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Manton St Tales

The one thing we learned from FFA's Twitter account

Manton St Tales

The FFA needs to fix its bizarre A-League schedule, argues Paul Marcuccitti.

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On Friday, after English Premier League club Chelsea and manager Jose Mourinho “parted company by mutual consent”, the Socceroos’ Twitter account wished good luck to “our former boss” Guus Hiddink who “has taken charge at @ChelseaFC”.

Which is lovely but the appointment hadn’t been made (though it would be two days later).

In the (often silly) world of social media, two days is quite a long time – enough for UK papers to lampoon Football Federation Australia for making it appear the Hiddink-to-Chelsea move was already official.

So what happened?

Perhaps FFA’s comms gurus got their copy from other media that erred in reporting that the appointment had been made.

Perhaps someone in Australia, where Hiddink is well-connected, knew it was almost a done deal, talked to someone at FFA about it, and the story snowballed from there.

Or perhaps some of the people employed to do FFA’s media aren’t too bright.

We saw some strong evidence that this might be the case during the Women’s World Cup when, after Australia played USA, they published the following under the headline, “The USA, well, they just aren’t that good”:

“The US certainly like to talk a good game. The reality is they play a fairly rudimentary, bog-standard 4-4-2, were short of ideas going forward and outmanoeuvred tactically. ‘Play it long and look for the head of Wambach’ seems the default game-plan for a team stuck in the past.”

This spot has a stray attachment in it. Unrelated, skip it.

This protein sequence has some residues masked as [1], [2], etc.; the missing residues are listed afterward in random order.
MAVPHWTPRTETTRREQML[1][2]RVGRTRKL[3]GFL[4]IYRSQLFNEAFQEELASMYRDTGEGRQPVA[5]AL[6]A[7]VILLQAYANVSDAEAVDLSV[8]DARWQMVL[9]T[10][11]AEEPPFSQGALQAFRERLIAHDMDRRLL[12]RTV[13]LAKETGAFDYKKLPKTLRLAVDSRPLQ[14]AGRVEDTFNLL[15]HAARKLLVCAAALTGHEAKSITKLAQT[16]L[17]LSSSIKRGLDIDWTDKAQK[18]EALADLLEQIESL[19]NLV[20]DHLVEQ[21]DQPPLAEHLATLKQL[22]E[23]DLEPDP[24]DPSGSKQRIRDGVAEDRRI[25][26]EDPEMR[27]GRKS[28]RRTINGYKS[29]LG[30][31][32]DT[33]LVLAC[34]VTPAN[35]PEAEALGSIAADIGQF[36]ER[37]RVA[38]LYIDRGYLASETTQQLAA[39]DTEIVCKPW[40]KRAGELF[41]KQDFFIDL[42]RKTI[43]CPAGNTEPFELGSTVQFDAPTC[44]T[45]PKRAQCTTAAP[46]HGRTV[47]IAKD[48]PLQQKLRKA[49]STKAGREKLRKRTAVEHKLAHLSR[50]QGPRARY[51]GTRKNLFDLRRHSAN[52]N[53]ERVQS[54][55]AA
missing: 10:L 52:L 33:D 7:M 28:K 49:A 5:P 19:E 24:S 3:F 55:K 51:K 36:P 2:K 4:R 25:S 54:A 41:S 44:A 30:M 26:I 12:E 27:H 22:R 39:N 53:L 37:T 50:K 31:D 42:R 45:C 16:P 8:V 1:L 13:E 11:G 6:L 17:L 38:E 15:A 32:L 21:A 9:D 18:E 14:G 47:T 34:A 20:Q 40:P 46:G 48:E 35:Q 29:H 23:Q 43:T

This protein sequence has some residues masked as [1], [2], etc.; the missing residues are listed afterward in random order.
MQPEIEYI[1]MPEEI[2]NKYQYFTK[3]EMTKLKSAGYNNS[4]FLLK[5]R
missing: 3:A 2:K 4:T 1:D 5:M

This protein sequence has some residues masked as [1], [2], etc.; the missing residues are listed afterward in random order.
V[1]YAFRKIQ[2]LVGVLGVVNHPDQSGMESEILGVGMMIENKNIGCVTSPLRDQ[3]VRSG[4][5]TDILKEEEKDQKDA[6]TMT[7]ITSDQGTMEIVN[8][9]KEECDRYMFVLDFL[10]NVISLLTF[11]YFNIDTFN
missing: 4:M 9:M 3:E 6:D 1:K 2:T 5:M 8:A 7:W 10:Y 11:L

Reading that, you might think the Matildas thrashed the Americans. But Australia lost 1-3 and, not surprisingly, stories appeared all over the States suggesting a lack of grace in defeat.

But I have another theory (even though I’m not dismissing the last one).

No doubt our governors would say there are commercial reasons that explain their scheduling; no doubt their rationale is questionable.

Jose Mourinho and Chelsea “parted company” once before – in 2007. And Guus Hiddink has had a stint as the London club’s interim manager once before as well, in 2009.

Maybe one of FFA’s media types was looking for news in the midst of speculation about Hiddink being the new Chelsea boss and found a story confirming his appointment without realising it was from 2009. It’s not implausible – dates on webpages are often faint or small. Add in a rush of excitement and you have enough ingredients for a mistake.

So, as a public service, let me assure you that if you read that Adelaide United and Newcastle Jets drew 0-0 on Friday night, it is in fact the second time they’ve played out a goalless 90 minutes together in the 2015/16 A-League and not a confused report referring to the teams’ first meeting this season.

I wouldn’t blame casual observers for being a little puzzled because the second match occurred only 26 days after the first.

Which tells you a lot about the A-League’s bizarre fixture list.

In most countries, teams face every opponent the same number of times (usually twice) and the second league meeting between two clubs doesn’t occur before those teams have played all the others.